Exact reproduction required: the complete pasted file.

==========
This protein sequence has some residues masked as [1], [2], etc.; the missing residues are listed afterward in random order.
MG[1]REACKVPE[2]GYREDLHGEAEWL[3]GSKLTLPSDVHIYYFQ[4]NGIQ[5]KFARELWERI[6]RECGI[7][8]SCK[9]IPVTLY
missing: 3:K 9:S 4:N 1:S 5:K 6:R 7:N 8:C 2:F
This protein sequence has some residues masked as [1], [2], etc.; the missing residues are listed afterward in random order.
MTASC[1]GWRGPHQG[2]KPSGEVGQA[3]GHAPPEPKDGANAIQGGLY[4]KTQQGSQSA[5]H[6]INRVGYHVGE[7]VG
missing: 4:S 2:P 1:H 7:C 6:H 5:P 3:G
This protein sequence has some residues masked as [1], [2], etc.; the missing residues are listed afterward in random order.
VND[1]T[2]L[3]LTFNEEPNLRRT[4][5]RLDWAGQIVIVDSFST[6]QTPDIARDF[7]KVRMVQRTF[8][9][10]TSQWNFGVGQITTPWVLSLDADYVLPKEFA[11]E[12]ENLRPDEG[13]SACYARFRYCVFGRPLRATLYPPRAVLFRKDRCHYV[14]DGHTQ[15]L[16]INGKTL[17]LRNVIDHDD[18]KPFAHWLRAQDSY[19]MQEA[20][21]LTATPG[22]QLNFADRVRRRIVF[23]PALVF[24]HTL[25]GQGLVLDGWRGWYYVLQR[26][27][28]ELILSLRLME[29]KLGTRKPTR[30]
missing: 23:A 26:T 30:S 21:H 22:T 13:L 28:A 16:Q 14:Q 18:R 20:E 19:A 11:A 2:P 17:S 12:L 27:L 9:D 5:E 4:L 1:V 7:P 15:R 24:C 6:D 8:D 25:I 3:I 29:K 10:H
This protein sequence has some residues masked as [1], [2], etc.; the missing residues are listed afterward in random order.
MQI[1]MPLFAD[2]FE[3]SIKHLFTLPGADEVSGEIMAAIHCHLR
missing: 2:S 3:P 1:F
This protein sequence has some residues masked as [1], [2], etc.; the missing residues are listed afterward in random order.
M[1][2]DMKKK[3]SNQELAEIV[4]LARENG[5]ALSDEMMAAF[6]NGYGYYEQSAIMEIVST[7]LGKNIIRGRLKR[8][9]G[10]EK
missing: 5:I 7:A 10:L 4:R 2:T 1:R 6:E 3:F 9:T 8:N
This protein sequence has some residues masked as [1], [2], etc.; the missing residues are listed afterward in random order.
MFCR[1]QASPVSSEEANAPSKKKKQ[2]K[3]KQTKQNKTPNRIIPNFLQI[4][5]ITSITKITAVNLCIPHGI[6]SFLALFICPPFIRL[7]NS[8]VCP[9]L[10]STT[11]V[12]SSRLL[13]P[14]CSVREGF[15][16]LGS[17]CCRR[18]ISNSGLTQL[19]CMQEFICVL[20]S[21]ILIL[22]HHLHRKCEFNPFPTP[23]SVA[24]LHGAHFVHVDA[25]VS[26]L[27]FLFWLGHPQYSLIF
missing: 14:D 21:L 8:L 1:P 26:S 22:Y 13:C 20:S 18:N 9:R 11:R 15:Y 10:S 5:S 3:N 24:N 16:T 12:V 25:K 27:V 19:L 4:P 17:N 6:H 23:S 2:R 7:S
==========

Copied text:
This protein sequence has some residues masked as [1], [2], etc.; the missing residues are listed afterward in random order.
MG[1]REACKVPE[2]GYREDLHGEAEWL[3]GSKLTLPSDVHIYYFQ[4]NGIQ[5]KFARELWERI[6]RECGI[7][8]SCK[9]IPVTLY
missing: 3:K 9:S 4:N 1:S 5:K 6:R 7:N 8:C 2:F
This protein sequence has some residues masked as [1], [2], etc.; the missing residues are listed afterward in random order.
MTASC[1]GWRGPHQG[2]KPSGEVGQA[3]GHAPPEPKDGANAIQGGLY[4]KTQQGSQSA[5]H[6]INRVGYHVGE[7]VG
missing: 4:S 2:P 1:H 7:C 6:H 5:P 3:G
This protein sequence has some residues masked as [1], [2], etc.; the missing residues are listed afterward in random order.
VND[1]T[2]L[3]LTFNEEPNLRRT[4][5]RLDWAGQIVIVDSFST[6]QTPDIARDF[7]KVRMVQRTF[8][9][10]TSQWNFGVGQITTPWVLSLDADYVLPKEFA[11]E[12]ENLRPDEG[13]SACYARFRYCVFGRPLRATLYPPRAVLFRKDRCHYV[14]DGHTQ[15]L[16]INGKTL[17]LRNVIDHDD[18]KPFAHWLRAQDSY[19]MQEA[20][21]LTATPG[22]QLNFADRVRRRIVF[23]PALVF[24]HTL[25]GQGLVLDGWRGWYYVLQR[26][27][28]ELILSLRLME[29]KLGTRKPTR[30]
missing: 23:A 26:T 30:S 21:H 22:T 13:L 28:A 16:Q 14:Q 18:R 20:E 19:A 11:A 2:P 17:S 12:L 27:L 9:D 5:E 4:L 1:V 7:P 15:R 24:C 6:D 8:D 25:I 3:I 29:K 10:H
This protein sequence has some residues masked as [1], [2], etc.; the missing residues are listed afterward in random order.
MQI[1]MPLFAD[2]FE[3]SIKHLFTLPGADEVSGEIMAAIHCHLR
missing: 2:S 3:P 1:F
This protein sequence has some residues masked as [1], [2], etc.; the missing residues are listed afterward in random order.
M[1][2]DMKKK[3]SNQELAEIV[4]LARENG[5]ALSDEMMAAF[6]NGYGYYEQSAIMEIVST[7]LGKNIIRGRLKR[8][9]G[10]EK
missing: 5:I 7:A 10:L 4:R 2:T 1:R 6:E 3:F 9:T 8:N
This protein sequence has some residues masked as [1], [2], etc.; the missing residues are listed afterward in random order.
MFCR[1]QASPVSSEEANAPSKKKKQ[2]K[3]KQTKQNKTPNRIIPNFLQI[4][5]ITSITKITAVNLCIPHGI[6]SFLALFICPPFIRL[7]NS[8]VCP[9]L[10]STT[11]V[12]SSRLL[13]P[14]CSVREGF[15][16]LGS[17]CCRR[18]ISNSGLTQL[19]CMQEFICVL[20]S[21]ILIL[22]HHLHRKCEFNPFPTP[23]SVA[24]LHGAHFVHVDA[25]VS[26]L[27]FLFWLGHPQYSLIF
missing: 14:D 21:L 8:L 1:P 26:S 22:Y 13:C 20:S 18:N 9:R 11:R 15:Y 10:S 5:S 3:N 24:N 16:T 12:V 25:K 27:V 19:L 4:P 17:N 6:H 23:S 2:R 7:S